Dave Attwood, the young lock whose aggressive displays for Gloucester in last season's Premiership earned him promotion to the senior squad for this five-match tour of the Antipodes, found himself on the wrong end of the southern hemisphere's disciplinary machinery after yesterday's opening match. The 23-year-old, playing at this level for the first time, was cited for two alleged stamping offences, one in each half, and was scheduled to face a hearing today.
A decent outside bet for a place on the bench in the first Test with the Wallabies on Saturday, he will certainly be ruled out if found guilty by the judicial officer Paul Tully. Unfortunately for him, he will not be represented in the usual meticulous fashion. No strangers to citings in this neck of the rugby woods, England have taken to touring with their own barrister in recent years, but work commitments have prevented their pet QC, Richard Smith, from travelling on this occasion.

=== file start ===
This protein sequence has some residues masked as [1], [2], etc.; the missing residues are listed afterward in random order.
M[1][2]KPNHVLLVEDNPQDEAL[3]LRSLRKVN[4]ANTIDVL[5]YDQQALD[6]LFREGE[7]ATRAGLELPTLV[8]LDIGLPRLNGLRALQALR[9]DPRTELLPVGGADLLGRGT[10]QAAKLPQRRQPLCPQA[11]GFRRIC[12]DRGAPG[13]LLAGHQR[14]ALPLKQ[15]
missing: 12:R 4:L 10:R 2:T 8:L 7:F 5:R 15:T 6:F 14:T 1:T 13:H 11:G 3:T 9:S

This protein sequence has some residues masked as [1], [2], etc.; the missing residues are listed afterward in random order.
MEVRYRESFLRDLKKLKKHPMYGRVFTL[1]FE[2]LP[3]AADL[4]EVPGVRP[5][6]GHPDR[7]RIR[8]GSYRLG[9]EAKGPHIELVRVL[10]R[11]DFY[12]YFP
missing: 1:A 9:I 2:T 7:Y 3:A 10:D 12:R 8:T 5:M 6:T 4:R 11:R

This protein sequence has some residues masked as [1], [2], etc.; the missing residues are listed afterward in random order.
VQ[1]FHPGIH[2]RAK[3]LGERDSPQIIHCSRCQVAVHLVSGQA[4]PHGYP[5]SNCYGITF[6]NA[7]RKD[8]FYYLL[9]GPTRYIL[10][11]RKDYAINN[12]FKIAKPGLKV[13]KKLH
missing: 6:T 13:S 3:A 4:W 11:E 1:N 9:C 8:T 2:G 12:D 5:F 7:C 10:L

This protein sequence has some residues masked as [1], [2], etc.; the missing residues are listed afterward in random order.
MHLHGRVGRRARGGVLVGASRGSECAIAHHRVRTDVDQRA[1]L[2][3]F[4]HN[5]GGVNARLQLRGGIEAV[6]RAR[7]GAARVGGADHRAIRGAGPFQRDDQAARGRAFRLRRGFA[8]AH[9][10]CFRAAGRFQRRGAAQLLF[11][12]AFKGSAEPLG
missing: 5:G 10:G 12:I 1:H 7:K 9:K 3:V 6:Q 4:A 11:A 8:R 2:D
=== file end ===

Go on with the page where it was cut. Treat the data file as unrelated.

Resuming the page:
Yesterday's match with the Australian Barbarians was not notable for its foul play: indeed, the referee Stuart Dickinson had no cause to warn anyone for anything apart from the odd technical offence at scrum and ruck. But the citing commissioner Scott Nowland felt he saw enough of Attwood's boots in the wrong places to lay charges against him.
Attwood is likely to be supported at the hearing by his manager, Martin Johnson. The World Cup-winning captain was a regular feature at disciplinary tribunals during his playing days, although he rarely found himself in trouble while on England duty.
This, however, will be an entirely new experience for him, as Attwood is the first red rose player to find himself up before the bench since Johnson succeeded Brian Ashton in 2008.Reuse content